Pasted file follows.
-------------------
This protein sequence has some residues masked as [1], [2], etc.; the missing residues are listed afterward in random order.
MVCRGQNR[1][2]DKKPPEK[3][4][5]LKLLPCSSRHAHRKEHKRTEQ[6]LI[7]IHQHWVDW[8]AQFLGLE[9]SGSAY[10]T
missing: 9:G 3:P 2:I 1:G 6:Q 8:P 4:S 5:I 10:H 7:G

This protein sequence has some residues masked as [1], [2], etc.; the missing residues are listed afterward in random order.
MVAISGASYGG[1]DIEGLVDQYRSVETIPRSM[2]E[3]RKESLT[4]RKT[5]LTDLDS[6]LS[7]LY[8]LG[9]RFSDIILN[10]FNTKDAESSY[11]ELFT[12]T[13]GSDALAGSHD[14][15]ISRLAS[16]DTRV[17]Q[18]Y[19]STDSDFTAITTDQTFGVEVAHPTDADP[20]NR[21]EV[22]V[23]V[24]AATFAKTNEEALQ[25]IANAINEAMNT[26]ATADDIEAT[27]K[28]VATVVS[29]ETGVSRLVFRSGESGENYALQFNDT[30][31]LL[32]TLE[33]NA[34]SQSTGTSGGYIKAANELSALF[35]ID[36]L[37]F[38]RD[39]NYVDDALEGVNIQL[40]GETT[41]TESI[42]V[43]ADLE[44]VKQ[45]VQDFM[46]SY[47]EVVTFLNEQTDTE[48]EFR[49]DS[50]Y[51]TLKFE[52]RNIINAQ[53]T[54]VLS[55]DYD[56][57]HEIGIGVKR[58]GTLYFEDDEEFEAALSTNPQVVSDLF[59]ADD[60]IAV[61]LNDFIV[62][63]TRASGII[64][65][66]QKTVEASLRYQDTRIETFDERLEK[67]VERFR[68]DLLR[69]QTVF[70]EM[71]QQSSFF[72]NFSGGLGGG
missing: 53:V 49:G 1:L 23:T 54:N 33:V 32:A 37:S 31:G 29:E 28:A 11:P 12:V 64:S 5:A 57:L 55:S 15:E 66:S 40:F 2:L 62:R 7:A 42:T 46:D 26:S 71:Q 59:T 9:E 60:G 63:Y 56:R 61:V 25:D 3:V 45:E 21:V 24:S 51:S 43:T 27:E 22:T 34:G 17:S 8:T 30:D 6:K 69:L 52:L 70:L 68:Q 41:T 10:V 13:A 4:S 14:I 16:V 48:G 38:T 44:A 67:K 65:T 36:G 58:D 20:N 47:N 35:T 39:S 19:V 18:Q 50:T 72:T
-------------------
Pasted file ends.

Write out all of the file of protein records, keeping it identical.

This protein sequence has some residues masked as [1], [2], etc.; the missing residues are listed afterward in random order.
MVCRGQNR[1][2]DKKPPEK[3][4][5]LKLLPCSSRHAHRKEHKRTEQ[6]LI[7]IHQHWVDW[8]AQFLGLE[9]SGSAY[10]T
missing: 9:G 3:P 2:I 1:G 6:Q 8:P 4:S 5:I 10:H 7:G

This protein sequence has some residues masked as [1], [2], etc.; the missing residues are listed afterward in random order.
MVAISGASYGG[1]DIEGLVDQYRSVETIPRSM[2]E[3]RKESLT[4]RKT[5]LTDLDS[6]LS[7]LY[8]LG[9]RFSDIILN[10]FNTKDAESSY[11]ELFT[12]T[13]GSDALAGSHD[14][15]ISRLAS[16]DTRV[17]Q[18]Y[19]STDSDFTAITTDQTFGVEVAHPTDADP[20]NR[21]EV[22]V[23]V[24]AATFAKTNEEALQ[25]IANAINEAMNT[26]ATADDIEAT[27]K[28]VATVVS[29]ETGVSRLVFRSGESGENYALQFNDT[30][31]LL[32]TLE[33]NA[34]SQSTGTSGGYIKAANELSALF[35]ID[36]L[37]F[38]RD[39]NYVDDALEGVNIQL[40]GETT[41]TESI[42]V[43]ADLE[44]VKQ[45]VQDFM[46]SY[47]EVVTFLNEQTDTE[48]EFR[49]DS[50]Y[51]TLKFE[52]RNIINAQ[53]T[54]VLS[55]DYD[56][57]HEIGIGVKR[58]GTLYFEDDEEFEAALSTNPQVVSDLF[59]ADD[60]IAV[61]LNDFIV[62][63]TRASGII[64][65][66]QKTVEASLRYQDTRIETFDERLEK[67]VERFR[68]DLLR[69]QTVF[70]EM[71]QQSSFF[72]NFSGGLGGG
missing: 53:V 49:G 1:L 23:T 54:N 33:V 32:A 37:S 31:G 29:E 28:A 11:P 12:V 64:S 5:A 57:L 55:S 15:E 66:S 40:F 2:L 62:R 7:A 42:T 46:D 26:S 71:Q 59:T 9:E 60:G 63:Y 56:R 61:V 25:D 3:V 45:E 21:V 24:S 51:S 43:T 27:E 22:T 34:G 17:S 8:T 30:D 6:K 69:L 52:L 70:L 68:Q 41:T 10:V 13:A 4:S 14:I 16:V 48:G 38:T 44:A 67:K 65:T 36:G 58:D 20:N 47:N 35:T 39:S 19:V 18:Q 50:T 72:T